COVID in Forth Valley: 'We are still losing people' warns senior health boss
Forth Valley’s director of public health has said they will need to watch and wait to see how the coronavirus pandemic evolves, as he warned: “We are still losing people”.
In an update to members of NHS Forth Valley board on Tuesday, Dr Graham Foster stressed that things were moving quickly, and said uncertainty over future cases meant now was a time to watch and wait to see the direction the coronavirus takes.
And while he praised the success of the vaccination programme and agreed there are many signs that progress is moving in the right direction, he stressed that vaccination was not a “magic bullet” to stop transmission.
From January this year, the appearance of first the alpha variant and then the even more transmissible delta variant – which swept across Scotland – led to an increase in cases throughout June and into July.
Hospital admissions rose across Scotland – however, the success of the vaccination programme has meant that hospitalisations have been low and deaths very low compared with previous waves.
On July 20, 2021, there were 48 patients within FVRH being Covid-19 positive and less than five people in ITU being Covid-19 positive.
“We are still losing people and its something we take very seriously, but it does show that the vaccine is working,” said Dr Foster.
“Many vaccinated patients do get mild to moderate symptoms and it does appear that vaccinated people can still transmit the virus, so the vaccine is not a magic bullet that stops transmission.”
Dr Foster said there continued to be a huge amount of work to control outbreaks and the test and protect team was “incredibly busy”.
“We are seeing signs now that that has worked and from the first week in July onwards we are seeing decreasing rates again which is really positive.”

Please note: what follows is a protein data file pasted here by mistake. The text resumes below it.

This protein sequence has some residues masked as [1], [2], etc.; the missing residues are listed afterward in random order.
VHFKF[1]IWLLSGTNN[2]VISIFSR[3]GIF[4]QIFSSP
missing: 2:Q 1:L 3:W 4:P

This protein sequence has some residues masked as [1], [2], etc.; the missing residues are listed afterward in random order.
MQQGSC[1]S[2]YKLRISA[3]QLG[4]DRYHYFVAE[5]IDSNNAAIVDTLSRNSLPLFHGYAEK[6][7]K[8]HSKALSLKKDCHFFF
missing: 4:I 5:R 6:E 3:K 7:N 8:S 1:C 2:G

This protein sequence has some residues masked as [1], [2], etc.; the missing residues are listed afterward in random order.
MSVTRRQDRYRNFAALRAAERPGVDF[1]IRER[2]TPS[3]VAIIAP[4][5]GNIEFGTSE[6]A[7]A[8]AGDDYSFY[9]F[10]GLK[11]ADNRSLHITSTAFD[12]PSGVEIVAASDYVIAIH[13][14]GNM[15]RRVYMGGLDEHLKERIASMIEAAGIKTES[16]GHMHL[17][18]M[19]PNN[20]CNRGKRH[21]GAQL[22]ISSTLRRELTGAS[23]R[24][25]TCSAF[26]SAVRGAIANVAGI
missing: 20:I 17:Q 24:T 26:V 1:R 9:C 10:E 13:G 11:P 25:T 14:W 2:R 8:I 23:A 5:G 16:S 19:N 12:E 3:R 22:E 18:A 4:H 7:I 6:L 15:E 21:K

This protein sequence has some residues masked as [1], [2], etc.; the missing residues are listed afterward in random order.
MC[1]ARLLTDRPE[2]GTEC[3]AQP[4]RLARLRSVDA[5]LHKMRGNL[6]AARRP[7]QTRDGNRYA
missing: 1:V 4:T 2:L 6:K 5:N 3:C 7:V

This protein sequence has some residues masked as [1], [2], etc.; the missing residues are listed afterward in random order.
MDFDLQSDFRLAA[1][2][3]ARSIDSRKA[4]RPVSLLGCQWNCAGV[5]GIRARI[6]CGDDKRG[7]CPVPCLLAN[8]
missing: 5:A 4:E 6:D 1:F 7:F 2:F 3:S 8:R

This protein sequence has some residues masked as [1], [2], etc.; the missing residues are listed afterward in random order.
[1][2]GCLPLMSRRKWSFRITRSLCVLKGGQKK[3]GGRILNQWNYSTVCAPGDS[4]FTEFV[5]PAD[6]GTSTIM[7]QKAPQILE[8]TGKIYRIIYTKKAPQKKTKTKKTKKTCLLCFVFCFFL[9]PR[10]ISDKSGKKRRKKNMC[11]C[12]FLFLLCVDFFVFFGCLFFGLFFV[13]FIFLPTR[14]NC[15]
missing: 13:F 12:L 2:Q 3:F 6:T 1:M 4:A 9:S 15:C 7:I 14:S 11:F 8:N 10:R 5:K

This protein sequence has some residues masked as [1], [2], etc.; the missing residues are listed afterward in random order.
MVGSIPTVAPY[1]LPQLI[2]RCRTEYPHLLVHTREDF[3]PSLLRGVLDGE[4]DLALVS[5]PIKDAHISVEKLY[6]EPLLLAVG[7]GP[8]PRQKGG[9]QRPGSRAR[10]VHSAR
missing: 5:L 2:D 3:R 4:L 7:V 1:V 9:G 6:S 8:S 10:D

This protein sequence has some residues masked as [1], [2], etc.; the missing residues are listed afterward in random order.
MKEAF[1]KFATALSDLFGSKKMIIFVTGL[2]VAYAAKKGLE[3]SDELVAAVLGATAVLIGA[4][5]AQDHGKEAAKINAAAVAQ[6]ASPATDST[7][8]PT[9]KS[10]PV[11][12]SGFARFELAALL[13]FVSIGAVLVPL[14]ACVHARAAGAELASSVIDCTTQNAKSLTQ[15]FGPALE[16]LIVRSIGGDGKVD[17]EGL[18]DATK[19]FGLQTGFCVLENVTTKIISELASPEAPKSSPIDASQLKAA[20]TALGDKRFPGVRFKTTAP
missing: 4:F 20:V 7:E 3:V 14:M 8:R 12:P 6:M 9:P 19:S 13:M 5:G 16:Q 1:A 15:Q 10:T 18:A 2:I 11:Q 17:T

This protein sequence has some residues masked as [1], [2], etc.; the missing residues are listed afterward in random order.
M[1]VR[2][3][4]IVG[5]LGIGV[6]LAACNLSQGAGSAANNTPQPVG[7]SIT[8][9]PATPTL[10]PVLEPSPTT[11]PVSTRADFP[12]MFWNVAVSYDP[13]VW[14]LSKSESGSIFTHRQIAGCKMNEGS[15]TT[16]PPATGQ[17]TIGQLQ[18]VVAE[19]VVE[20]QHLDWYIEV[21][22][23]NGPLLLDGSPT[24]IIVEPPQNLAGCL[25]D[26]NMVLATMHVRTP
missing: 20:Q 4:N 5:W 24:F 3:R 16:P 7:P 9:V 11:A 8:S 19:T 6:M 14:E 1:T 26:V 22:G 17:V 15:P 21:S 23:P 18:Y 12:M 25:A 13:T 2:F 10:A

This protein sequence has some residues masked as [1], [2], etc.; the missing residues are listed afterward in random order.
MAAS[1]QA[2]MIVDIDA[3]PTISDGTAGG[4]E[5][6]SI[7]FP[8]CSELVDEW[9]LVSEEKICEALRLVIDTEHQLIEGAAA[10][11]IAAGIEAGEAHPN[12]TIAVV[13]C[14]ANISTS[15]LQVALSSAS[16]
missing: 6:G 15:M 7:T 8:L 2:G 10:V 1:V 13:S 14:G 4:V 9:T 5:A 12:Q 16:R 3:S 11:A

“It’s been hard won, but I’m pleased to see that success,” he said.
Currently less than a third of Covid-19 positive in patients are actually in hospital due to Covid, the director said.
He explained that not all patients testing positive in hospital are symptomatic. Many have actually been admitted for non-Covid reasons, with the virus only detected when they were screened for entry.
“It’s been an incredibly busy summer for the hospital,” he said.
“The demand – particularly in A&E but across all departments – is now incredibly high as the country opens up and more people return to more normal activities.
He added: “There is a whole range of pressures combining to make life difficult for all of the health and social care sector.”
Dr Foster said that Forth Valley continued to have a very high rate of testing.
He praised the work of the test and protect team, although he said staffing there was also proving a challenge as people returned to their own jobs.
The key word at the moment, however, is “uncertainty”, the director said as they watch and wait to see the effects of restrictions lifting across the UK.
He said: “It’s very difficult to tell with the large scale opening against a background of a vaccinated population.
“It’s really very difficult even for the expert modellers to tell us whether things are going to keep getting better.
“It really is an uncertain time. We are all just waiting to see.”